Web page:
To help area healthcare execs and business owners gain perspective on the tumultuous state of healthcare in the U.S., the Greater Miami Chamber of Commerce recently hosted a well-attended luncheon and panel discussion on healthcare.
The event was called “What’s Next After the Supreme Court Rules?” but that moniker’s a bit misleading. Judging from its name, the CareCloud reps that attended the event were expecting it to center on politically divisive arguments for and against the Patient Protection and Affordable Care Act.
Thankfully, that wasn’t the case.
All three of the leaders on the Chamber’s event panel felt favorably toward the healthcare reform legislation. But what made their dialogues truly engaging were their highly informed views on how much more needs to be done from the inside out to improve the healthcare system in America.
After introductions by the Chamber’s Healthcare Committee Chairman Christopher Dudley, each panelist approached the issue from his own unique perspective. Brian Keeley, President & CEO of Baptist Health South Florida – the region’s largest faith-based, not-for-profit healthcare organization – posed the hospital executive’s point of view.
Patrick J. Geraghty, Chairman & CEO of Florida Blue – the state’s arm of Blue Cross Blue Shield, which covers a third of all Floridians – spoke on behalf of a major insurer.
And Dr. Pedro “Joe” Greer, Assistant Dean for Academic Affairs and Chair of the Department of Humanities, Health and Society at the Florida International University School of Medicine, discussed matters as both a longtime healthcare provider and prominent medical educator.
Despite their varied backgrounds, all three healthcare leaders felt passionately that improving the state of healthcare requires increasing access to care, educating and engaging patients, and implementing a greater focus on prevention, wellness and primary care across the board in order to lower costs.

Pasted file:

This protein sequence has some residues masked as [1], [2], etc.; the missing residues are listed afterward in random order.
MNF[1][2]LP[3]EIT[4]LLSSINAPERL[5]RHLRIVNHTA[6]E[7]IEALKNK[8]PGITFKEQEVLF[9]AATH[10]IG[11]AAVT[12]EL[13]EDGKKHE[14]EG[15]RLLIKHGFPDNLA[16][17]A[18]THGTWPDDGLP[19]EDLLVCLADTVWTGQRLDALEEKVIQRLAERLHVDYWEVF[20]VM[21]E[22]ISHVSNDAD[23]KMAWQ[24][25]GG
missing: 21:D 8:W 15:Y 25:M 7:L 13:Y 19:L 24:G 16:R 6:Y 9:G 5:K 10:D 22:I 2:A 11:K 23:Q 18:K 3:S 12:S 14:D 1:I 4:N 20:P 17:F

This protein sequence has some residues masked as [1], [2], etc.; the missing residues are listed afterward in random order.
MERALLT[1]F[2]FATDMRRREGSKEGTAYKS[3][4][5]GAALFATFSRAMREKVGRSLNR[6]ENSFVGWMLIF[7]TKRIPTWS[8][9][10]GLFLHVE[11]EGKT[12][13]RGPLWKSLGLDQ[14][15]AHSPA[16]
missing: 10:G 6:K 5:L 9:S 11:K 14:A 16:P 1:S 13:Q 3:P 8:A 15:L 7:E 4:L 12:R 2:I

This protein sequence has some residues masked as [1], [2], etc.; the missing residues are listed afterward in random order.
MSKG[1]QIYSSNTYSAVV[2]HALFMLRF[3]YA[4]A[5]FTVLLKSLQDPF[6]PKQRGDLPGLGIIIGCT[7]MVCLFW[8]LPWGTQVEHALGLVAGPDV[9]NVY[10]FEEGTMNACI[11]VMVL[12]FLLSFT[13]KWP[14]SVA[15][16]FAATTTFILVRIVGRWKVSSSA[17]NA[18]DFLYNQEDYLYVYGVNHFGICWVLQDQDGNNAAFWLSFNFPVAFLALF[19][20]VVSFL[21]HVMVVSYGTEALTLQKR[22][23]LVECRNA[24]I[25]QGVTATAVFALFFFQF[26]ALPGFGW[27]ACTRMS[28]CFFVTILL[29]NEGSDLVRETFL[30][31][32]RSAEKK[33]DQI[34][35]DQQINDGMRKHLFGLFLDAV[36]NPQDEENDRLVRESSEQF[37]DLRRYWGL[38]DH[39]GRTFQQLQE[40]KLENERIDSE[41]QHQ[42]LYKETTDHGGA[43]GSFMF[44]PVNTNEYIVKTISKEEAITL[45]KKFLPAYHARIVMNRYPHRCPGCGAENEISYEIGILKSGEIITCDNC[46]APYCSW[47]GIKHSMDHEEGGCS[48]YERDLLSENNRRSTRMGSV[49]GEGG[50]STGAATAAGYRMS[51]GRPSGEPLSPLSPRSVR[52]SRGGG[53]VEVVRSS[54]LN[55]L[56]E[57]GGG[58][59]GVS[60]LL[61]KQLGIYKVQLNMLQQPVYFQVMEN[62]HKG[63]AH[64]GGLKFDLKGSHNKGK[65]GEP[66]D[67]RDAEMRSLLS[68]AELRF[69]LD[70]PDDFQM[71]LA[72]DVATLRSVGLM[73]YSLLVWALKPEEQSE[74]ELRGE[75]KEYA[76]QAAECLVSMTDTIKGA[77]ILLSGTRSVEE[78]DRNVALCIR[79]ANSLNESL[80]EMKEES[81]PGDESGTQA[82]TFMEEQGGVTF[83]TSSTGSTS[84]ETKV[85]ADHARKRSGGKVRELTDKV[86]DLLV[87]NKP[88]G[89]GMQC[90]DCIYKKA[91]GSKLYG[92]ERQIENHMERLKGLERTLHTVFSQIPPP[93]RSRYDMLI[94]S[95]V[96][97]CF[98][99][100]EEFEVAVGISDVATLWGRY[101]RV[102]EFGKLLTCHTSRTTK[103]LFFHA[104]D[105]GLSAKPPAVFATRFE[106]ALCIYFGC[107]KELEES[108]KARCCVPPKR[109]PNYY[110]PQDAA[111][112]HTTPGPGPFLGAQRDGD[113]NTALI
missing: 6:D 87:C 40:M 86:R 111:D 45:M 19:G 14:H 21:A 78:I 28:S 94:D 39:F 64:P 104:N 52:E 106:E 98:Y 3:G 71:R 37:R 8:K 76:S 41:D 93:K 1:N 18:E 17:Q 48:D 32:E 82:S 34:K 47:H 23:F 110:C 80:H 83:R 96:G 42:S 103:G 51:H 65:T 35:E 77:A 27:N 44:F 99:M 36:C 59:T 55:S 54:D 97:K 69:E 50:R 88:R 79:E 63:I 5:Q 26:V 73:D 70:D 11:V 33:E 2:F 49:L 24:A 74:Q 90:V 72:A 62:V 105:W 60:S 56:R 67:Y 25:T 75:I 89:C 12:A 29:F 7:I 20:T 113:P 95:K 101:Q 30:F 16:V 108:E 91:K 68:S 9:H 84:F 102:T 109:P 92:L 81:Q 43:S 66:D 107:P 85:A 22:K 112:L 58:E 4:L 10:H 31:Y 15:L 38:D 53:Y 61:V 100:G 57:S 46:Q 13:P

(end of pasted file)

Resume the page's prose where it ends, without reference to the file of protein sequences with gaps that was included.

“The healthcare costs in the United States, in my estimation, are indefensible,” said Mr. Keeley in his introductory remarks. “We are bankrupting the country in no uncertain terms, and from a global economic standpoint, the U.S. can never be competitive unless we get some type of control over this.”
In particular, it was enlightening to learn what forward-thinking steps Florida Blue, under Mr. Geraghty’s guidance, is taking to enhance engagement and get involved with healthcare consumers. The insurer has opened ten Florida Blue retail centers around the state, where they provide in-person service and guidance to customers. At the centers, Florida Blue representatives help patients resolve problem claims, provide on-site health risk assessments and help individuals purchase the right coverage for them.
Geraghty spoke at length about how insurers and healthcare organizations need to achieve greater alignment and work to share an enhanced focus on incentivizing improved patient outcomes.
“Healthcare reform means that everyone has to change,” said Geraghty. “Getting that alignment right is what is really going to change healthcare in this country. The Affordable Care Act is the ‘guidelines and goalposts,’ if you will. The real change has to happen in the community where care gets delivered, where we think about health and wellness.”
Walking away from the event, we can’t say we learned exactly what changes are coming down the pipe for healthcare in America. But we did gain a renewed sense of perhaps what should be next to come – progress toward accessible, team-led care, greater incentivization for personal wellness, and lower costs for all as a result.
Let’s hope that really is “what’s next.”
Thanks to the Miami Chamber for hosting the event and to the panelists for such an insightful talk!